BOGOTA, Aug. 11 (UPI) -- Colombian officials in Bogota on Wednesday demolished parts of a crime-ridden neighborhood called the Bronx as part of an "urban renewal project."
Bogota's Mayor Enrique Peñalosa was present when heavy machinery brought down parts of the district where drugs, prostitution and criminals had a stronghold. In total, 66 "premises" were knocked down, according to the mayor's office, which described the Bronx as "a true epicenter of crime."
"The first building hit by the machine was called 'House of Pique' -- an old building, four stories, which was the symbol of the horror that lived on those streets, a few blocks from the Bolivar Plaza and the presidential palace," the mayor's office said in a statement.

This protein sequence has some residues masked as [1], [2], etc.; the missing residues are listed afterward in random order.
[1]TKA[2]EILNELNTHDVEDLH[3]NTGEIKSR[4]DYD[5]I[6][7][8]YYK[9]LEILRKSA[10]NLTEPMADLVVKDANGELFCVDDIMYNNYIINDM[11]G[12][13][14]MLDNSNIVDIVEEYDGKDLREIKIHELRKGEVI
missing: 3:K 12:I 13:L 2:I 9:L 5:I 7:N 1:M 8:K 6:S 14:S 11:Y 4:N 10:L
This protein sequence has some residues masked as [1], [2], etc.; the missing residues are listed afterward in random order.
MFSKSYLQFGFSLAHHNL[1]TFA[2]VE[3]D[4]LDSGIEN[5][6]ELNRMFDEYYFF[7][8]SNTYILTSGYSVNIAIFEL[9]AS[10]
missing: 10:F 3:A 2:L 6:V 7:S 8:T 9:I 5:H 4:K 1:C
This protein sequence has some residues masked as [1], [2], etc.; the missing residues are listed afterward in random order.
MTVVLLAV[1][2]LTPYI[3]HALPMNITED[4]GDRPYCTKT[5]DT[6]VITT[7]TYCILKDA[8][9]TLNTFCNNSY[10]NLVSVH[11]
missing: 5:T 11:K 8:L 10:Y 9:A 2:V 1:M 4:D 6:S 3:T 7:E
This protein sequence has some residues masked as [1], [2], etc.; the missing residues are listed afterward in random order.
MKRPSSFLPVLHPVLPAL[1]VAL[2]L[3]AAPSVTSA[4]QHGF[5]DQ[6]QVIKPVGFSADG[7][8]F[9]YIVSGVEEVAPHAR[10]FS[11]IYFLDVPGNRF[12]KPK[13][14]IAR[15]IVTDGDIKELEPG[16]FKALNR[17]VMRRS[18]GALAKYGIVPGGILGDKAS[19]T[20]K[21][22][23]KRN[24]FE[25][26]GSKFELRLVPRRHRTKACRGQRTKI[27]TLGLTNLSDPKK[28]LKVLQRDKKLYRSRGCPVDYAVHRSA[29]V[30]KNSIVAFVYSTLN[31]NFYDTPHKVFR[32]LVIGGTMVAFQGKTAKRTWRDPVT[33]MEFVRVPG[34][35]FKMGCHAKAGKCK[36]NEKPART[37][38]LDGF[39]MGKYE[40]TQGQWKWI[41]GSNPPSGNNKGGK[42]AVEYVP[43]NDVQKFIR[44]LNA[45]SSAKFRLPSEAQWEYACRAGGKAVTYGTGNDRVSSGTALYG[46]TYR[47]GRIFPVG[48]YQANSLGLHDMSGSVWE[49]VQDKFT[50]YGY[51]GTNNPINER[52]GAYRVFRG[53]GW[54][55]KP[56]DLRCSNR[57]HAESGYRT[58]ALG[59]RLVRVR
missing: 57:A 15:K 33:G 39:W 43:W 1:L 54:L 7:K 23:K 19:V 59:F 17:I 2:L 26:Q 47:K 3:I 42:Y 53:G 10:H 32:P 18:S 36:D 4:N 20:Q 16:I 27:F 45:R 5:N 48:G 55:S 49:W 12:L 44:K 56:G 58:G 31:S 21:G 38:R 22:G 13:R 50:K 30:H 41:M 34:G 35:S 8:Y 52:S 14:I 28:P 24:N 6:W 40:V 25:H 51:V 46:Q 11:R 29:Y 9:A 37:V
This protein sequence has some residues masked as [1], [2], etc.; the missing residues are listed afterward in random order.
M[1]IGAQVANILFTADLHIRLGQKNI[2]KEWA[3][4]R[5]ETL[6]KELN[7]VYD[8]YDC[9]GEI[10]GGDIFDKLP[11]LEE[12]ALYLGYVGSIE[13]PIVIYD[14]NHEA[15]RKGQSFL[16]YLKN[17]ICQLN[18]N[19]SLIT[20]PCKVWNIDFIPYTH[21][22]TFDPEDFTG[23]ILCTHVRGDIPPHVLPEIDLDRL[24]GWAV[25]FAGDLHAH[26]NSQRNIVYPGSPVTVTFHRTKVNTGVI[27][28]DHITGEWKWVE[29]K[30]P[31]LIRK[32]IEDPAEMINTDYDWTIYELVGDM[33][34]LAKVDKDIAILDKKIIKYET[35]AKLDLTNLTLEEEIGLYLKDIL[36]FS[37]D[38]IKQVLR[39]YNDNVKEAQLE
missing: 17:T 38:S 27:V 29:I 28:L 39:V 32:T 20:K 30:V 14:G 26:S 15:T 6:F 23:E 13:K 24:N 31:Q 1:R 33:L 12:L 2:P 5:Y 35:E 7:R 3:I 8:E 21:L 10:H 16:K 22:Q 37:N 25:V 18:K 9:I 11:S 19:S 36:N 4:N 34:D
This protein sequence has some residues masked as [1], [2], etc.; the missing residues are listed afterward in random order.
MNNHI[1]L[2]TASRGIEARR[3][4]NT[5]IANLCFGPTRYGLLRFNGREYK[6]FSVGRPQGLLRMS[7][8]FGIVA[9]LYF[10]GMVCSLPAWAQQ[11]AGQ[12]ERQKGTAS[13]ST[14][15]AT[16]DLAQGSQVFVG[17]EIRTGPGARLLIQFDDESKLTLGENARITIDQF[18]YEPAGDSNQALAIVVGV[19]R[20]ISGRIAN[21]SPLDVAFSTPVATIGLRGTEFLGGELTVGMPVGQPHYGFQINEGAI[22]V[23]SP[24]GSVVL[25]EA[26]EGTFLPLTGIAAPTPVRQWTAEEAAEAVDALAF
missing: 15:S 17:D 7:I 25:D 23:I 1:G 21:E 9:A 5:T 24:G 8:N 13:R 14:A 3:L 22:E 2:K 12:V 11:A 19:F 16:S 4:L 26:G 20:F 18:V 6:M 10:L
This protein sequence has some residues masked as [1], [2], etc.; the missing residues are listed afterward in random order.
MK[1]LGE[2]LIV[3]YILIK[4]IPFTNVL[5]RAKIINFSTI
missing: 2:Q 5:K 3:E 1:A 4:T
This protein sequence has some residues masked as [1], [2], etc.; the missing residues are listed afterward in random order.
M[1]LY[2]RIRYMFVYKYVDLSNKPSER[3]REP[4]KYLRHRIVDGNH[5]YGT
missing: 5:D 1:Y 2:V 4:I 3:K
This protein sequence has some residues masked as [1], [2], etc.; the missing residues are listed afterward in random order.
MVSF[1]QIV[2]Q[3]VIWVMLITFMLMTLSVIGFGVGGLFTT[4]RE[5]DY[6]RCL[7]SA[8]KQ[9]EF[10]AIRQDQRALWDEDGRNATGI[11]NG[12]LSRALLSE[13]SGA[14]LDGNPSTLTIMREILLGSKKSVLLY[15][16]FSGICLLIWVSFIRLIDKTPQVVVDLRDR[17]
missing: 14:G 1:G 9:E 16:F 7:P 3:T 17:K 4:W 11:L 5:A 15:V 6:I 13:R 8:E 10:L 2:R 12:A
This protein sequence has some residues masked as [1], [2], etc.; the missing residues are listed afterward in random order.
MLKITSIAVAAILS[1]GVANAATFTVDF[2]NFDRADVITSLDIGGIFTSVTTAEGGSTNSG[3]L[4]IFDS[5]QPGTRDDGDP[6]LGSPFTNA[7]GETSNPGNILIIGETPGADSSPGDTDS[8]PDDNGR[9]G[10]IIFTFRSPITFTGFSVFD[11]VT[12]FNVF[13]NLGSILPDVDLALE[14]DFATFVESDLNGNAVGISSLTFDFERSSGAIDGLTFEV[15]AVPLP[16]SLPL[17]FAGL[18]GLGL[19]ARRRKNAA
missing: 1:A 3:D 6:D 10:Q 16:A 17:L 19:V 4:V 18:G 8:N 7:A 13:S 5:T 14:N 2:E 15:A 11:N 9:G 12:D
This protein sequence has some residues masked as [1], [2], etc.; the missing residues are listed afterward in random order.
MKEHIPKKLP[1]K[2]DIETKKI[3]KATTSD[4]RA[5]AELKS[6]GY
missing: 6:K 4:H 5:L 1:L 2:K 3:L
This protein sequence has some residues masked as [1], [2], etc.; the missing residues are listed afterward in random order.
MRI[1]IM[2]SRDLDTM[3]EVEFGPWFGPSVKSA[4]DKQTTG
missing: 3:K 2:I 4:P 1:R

"Here in this house, most of the criminal activity was concentrated in the Bronx. People were imprisoned and suffered all kinds of torture," Peñalosa said in a statement.
Colombian security forces in May began to clear the area of criminality. They found dozens of children who had been forced into prostitution and hundreds drug addicts. The Bogota mayor's office said 2,053 people lived in the crime-stricken area.
Officials hope to set up new hopes, shops and even government offices in the area.
"This is a message of life. This is the center of Colombia and here there must be order, security, thriving businesses, tourism -- a city where people can live well as it should be," Peñalosa said.